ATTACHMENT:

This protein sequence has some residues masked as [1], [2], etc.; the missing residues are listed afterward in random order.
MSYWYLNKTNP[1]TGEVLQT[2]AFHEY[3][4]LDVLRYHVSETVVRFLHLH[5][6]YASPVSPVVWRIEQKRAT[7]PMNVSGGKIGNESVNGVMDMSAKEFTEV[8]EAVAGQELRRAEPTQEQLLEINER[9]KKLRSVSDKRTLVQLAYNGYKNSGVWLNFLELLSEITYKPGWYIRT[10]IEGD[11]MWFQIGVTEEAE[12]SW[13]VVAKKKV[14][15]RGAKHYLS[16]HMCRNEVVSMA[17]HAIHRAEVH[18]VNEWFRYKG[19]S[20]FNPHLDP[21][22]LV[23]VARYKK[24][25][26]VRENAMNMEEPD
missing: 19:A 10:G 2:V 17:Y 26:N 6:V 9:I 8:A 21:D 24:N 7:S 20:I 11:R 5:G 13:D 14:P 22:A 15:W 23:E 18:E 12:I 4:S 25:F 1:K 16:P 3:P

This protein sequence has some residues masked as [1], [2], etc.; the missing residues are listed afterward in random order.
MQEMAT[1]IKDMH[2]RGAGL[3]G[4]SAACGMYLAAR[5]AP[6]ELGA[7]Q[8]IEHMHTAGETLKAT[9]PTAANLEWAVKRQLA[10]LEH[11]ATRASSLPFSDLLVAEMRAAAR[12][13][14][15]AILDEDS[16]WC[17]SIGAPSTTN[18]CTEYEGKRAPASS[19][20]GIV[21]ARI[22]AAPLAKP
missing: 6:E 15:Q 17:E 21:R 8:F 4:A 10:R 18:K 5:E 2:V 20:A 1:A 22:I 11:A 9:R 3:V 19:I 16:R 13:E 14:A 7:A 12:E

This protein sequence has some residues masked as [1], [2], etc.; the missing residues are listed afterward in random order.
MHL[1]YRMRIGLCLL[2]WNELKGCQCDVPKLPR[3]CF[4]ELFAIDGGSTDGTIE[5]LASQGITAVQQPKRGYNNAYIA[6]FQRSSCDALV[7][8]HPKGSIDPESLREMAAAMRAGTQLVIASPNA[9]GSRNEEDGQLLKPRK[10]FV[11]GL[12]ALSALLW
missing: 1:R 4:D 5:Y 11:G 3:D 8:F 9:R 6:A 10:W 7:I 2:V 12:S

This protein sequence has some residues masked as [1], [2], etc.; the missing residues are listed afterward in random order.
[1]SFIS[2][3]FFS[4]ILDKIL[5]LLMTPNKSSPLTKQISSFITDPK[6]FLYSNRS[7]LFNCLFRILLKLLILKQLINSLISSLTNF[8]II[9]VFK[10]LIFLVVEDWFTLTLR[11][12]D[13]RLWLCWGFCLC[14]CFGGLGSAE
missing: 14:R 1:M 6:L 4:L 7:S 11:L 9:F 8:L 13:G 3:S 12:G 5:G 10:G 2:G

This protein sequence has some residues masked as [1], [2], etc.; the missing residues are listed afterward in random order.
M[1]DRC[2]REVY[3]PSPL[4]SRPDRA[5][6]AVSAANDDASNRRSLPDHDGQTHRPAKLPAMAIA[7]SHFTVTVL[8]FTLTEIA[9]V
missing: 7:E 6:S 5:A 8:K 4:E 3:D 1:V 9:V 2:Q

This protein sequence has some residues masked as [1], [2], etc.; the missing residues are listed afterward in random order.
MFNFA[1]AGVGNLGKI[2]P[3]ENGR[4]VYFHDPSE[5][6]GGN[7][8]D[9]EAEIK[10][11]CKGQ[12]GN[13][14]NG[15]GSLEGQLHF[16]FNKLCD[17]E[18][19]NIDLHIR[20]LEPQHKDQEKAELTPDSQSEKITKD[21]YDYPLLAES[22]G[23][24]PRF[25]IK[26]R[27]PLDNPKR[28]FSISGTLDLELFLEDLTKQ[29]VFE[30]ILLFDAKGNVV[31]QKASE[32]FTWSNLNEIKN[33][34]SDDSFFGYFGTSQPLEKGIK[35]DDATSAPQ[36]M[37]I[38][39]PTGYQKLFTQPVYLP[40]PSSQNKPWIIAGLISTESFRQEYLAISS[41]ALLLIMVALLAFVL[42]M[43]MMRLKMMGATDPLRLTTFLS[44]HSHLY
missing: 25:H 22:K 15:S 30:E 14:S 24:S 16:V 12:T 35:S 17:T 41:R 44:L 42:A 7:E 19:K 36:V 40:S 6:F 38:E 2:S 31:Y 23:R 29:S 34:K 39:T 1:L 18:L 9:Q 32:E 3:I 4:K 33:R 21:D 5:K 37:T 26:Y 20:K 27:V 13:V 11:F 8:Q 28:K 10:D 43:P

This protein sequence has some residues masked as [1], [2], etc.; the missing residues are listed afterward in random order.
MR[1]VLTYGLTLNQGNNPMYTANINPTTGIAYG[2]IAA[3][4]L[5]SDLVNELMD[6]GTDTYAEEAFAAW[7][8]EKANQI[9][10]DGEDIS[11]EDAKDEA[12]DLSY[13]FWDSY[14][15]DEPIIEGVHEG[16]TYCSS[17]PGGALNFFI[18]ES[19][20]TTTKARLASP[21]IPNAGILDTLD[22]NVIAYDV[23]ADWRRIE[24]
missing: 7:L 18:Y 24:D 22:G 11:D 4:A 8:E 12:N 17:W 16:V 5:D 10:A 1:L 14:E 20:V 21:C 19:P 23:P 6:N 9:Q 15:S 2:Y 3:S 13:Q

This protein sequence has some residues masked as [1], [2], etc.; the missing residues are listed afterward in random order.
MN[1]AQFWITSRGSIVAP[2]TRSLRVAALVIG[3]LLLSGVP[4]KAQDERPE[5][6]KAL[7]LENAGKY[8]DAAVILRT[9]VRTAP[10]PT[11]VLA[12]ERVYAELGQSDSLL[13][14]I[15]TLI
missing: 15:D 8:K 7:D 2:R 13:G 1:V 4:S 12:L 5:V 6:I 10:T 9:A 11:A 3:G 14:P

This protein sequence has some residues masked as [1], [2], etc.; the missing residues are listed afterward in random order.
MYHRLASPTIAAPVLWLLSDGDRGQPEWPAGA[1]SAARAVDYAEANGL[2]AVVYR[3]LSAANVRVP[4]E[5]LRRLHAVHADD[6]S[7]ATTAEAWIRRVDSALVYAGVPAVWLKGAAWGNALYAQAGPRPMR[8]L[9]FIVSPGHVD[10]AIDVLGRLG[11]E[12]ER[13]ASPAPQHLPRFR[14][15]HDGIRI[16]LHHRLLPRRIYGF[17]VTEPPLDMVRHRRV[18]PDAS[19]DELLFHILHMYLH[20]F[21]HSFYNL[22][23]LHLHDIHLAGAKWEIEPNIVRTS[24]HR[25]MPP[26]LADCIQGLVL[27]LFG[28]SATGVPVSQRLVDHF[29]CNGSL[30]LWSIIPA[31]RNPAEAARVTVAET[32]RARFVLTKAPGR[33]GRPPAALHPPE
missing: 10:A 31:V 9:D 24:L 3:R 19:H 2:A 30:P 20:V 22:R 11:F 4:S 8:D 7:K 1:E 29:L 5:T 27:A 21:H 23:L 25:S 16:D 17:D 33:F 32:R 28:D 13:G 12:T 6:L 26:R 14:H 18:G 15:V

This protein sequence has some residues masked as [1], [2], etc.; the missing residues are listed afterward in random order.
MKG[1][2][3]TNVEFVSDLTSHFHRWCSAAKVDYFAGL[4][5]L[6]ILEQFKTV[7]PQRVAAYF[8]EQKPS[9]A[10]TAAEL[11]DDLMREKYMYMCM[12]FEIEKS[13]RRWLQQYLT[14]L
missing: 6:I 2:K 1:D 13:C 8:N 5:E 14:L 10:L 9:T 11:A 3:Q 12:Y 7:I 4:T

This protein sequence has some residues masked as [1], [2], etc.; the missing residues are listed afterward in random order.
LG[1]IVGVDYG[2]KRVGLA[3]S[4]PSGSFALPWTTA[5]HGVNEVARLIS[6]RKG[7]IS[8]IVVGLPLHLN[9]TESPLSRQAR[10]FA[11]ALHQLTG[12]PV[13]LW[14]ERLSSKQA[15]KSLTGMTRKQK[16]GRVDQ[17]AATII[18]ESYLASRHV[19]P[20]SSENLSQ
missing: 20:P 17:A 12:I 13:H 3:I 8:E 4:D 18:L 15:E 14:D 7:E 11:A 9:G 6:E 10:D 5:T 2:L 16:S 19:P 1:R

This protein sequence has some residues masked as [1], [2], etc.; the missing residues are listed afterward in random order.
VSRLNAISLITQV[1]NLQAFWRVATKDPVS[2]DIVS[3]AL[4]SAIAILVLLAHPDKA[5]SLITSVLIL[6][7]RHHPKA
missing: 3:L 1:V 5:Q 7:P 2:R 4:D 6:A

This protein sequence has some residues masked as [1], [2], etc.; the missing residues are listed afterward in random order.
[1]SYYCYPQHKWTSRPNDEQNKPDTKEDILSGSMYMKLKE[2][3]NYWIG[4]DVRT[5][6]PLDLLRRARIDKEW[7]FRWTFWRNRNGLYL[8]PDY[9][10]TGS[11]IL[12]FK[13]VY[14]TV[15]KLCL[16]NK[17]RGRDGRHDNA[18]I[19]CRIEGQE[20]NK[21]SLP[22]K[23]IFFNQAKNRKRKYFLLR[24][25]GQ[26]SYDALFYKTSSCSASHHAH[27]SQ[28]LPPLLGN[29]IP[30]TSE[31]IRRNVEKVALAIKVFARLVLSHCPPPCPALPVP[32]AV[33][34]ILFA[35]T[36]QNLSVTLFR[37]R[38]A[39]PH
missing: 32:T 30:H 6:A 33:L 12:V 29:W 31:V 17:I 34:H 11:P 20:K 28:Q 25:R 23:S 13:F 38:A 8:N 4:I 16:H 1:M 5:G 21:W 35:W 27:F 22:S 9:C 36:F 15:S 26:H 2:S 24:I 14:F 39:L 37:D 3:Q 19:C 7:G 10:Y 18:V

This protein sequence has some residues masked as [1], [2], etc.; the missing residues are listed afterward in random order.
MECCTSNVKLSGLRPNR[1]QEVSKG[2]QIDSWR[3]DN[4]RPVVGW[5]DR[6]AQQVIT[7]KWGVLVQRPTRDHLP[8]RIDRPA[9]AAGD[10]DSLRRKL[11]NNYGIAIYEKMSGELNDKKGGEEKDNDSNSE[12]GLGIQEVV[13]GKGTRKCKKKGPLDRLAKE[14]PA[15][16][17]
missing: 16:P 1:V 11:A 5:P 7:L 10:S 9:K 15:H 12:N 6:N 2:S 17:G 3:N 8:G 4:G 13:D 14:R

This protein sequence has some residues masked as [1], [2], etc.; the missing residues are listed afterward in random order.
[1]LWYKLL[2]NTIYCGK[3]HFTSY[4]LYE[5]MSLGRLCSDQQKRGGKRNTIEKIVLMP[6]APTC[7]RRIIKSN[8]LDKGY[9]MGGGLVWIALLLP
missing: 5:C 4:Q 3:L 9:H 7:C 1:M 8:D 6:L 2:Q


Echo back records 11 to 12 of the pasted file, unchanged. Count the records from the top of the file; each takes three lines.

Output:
This protein sequence has some residues masked as [1], [2], etc.; the missing residues are listed afterward in random order.
LG[1]IVGVDYG[2]KRVGLA[3]S[4]PSGSFALPWTTA[5]HGVNEVARLIS[6]RKG[7]IS[8]IVVGLPLHLN[9]TESPLSRQAR[10]FA[11]ALHQLTG[12]PV[13]LW[14]ERLSSKQA[15]KSLTGMTRKQK[16]GRVDQ[17]AATII[18]ESYLASRHV[19]P[20]SSENLSQ
missing: 20:P 17:A 12:I 13:H 3:I 8:E 4:D 18:L 15:E 14:D 7:E 11:A 9:G 6:E 10:D 5:T 2:L 16:S 19:P 1:R

This protein sequence has some residues masked as [1], [2], etc.; the missing residues are listed afterward in random order.
VSRLNAISLITQV[1]NLQAFWRVATKDPVS[2]DIVS[3]AL[4]SAIAILVLLAHPDKA[5]SLITSVLIL[6][7]RHHPKA
missing: 3:L 1:V 5:Q 7:P 2:R 4:D 6:A